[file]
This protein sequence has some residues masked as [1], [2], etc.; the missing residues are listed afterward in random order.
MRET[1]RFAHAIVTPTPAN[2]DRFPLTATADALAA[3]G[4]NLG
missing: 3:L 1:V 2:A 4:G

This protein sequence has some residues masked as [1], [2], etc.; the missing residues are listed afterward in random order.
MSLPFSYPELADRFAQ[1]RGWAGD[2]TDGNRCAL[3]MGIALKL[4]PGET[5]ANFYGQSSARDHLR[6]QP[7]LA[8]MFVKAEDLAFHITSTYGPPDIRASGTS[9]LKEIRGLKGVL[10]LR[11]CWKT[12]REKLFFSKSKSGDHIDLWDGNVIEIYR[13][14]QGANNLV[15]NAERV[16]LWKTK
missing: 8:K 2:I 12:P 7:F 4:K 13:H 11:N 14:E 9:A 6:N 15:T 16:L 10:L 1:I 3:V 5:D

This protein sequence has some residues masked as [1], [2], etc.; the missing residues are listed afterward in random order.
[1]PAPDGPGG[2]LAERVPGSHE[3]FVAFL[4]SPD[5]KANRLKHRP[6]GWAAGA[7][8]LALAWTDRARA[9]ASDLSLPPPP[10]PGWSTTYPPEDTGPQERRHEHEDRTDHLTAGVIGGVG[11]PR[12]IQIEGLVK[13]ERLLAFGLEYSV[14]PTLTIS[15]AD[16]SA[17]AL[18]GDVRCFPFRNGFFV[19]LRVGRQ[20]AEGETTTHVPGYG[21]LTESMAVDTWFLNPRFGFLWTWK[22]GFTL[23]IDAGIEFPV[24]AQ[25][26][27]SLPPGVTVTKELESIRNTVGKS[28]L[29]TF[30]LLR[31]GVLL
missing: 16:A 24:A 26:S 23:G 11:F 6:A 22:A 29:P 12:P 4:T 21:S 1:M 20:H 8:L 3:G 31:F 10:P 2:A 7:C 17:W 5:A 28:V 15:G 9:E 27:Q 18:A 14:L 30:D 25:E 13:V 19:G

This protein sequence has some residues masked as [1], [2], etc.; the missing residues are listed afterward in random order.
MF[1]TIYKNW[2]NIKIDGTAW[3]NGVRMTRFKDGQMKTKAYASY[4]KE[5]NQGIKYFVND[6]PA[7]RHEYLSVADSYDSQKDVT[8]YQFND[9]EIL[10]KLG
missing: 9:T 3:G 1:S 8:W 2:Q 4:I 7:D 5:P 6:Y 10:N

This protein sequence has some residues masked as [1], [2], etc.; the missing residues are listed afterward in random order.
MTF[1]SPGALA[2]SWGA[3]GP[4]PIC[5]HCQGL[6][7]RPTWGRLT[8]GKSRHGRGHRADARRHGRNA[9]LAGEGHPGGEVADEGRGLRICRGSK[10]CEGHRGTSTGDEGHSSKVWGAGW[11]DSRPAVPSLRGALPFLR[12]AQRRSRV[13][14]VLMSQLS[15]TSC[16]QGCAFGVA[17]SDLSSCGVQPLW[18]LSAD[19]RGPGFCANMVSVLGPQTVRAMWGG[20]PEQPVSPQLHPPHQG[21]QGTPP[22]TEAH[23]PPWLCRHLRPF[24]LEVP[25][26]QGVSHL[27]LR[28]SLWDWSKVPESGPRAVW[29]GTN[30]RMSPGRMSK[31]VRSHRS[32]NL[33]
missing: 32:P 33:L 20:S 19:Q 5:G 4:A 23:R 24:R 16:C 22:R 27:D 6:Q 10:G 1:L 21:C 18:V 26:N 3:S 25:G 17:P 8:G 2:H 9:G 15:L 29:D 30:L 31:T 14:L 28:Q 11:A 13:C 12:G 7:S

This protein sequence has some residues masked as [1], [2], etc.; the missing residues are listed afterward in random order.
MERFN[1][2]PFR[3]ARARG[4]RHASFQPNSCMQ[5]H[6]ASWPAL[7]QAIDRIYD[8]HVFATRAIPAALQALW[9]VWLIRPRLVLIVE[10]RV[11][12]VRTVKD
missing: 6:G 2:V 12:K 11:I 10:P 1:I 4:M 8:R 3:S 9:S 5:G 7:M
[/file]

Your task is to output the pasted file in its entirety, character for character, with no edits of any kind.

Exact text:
This protein sequence has some residues masked as [1], [2], etc.; the missing residues are listed afterward in random order.
MRET[1]RFAHAIVTPTPAN[2]DRFPLTATADALAA[3]G[4]NLG
missing: 3:L 1:V 2:A 4:G

This protein sequence has some residues masked as [1], [2], etc.; the missing residues are listed afterward in random order.
MSLPFSYPELADRFAQ[1]RGWAGD[2]TDGNRCAL[3]MGIALKL[4]PGET[5]ANFYGQSSARDHLR[6]QP[7]LA[8]MFVKAEDLAFHITSTYGPPDIRASGTS[9]LKEIRGLKGVL[10]LR[11]CWKT[12]REKLFFSKSKSGDHIDLWDGNVIEIYR[13][14]QGANNLV[15]NAERV[16]LWKTK
missing: 8:K 2:I 12:P 7:F 4:K 13:H 11:N 14:E 9:A 6:N 15:T 16:L 10:L 1:I 3:V 5:D

This protein sequence has some residues masked as [1], [2], etc.; the missing residues are listed afterward in random order.
[1]PAPDGPGG[2]LAERVPGSHE[3]FVAFL[4]SPD[5]KANRLKHRP[6]GWAAGA[7][8]LALAWTDRARA[9]ASDLSLPPPP[10]PGWSTTYPPEDTGPQERRHEHEDRTDHLTAGVIGGVG[11]PR[12]IQIEGLVK[13]ERLLAFGLEYSV[14]PTLTIS[15]AD[16]SA[17]AL[18]GDVRCFPFRNGFFV[19]LRVGRQ[20]AEGETTTHVPGYG[21]LTESMAVDTWFLNPRFGFLWTWK[22]GFTL[23]IDAGIEFPV[24]AQ[25][26][27]SLPPGVTVTKELESIRNTVGKS[28]L[29]TF[30]LLR[31]GVLL
missing: 16:A 24:A 26:S 23:G 11:F 6:A 22:A 29:P 12:P 4:T 21:S 1:M 20:H 8:L 3:G 31:F 10:P 2:A 7:C 17:W 5:A 28:V 15:G 9:E 27:Q 18:A 14:L 30:D 25:E 13:V 19:G

This protein sequence has some residues masked as [1], [2], etc.; the missing residues are listed afterward in random order.
MF[1]TIYKNW[2]NIKIDGTAW[3]NGVRMTRFKDGQMKTKAYASY[4]KE[5]NQGIKYFVND[6]PA[7]RHEYLSVADSYDSQKDVT[8]YQFND[9]EIL[10]KLG
missing: 9:T 3:G 1:S 8:W 2:Q 4:I 7:D 5:P 6:Y 10:N

This protein sequence has some residues masked as [1], [2], etc.; the missing residues are listed afterward in random order.
MTF[1]SPGALA[2]SWGA[3]GP[4]PIC[5]HCQGL[6][7]RPTWGRLT[8]GKSRHGRGHRADARRHGRNA[9]LAGEGHPGGEVADEGRGLRICRGSK[10]CEGHRGTSTGDEGHSSKVWGAGW[11]DSRPAVPSLRGALPFLR[12]AQRRSRV[13][14]VLMSQLS[15]TSC[16]QGCAFGVA[17]SDLSSCGVQPLW[18]LSAD[19]RGPGFCANMVSVLGPQTVRAMWGG[20]PEQPVSPQLHPPHQG[21]QGTPP[22]TEAH[23]PPWLCRHLRPF[24]LEVP[25][26]QGVSHL[27]LR[28]SLWDWSKVPESGPRAVW[29]GTN[30]RMSPGRMSK[31]VRSHRS[32]NL[33]
missing: 32:P 33:L 20:S 19:Q 5:G 4:A 23:R 24:R 16:C 22:R 27:D 6:Q 10:G 1:L 21:C 18:V 26:N 3:S 25:G 17:P 8:G 2:H 9:G 15:L 29:D 30:L 31:T 14:L 28:Q 11:A 13:C 12:G 7:S

This protein sequence has some residues masked as [1], [2], etc.; the missing residues are listed afterward in random order.
MERFN[1][2]PFR[3]ARARG[4]RHASFQPNSCMQ[5]H[6]ASWPAL[7]QAIDRIYD[8]HVFATRAIPAALQALW[9]VWLIRPRLVLIVE[10]RV[11][12]VRTVKD
missing: 6:G 2:V 12:K 11:I 10:P 1:I 4:M 8:R 3:S 9:S 5:G 7:M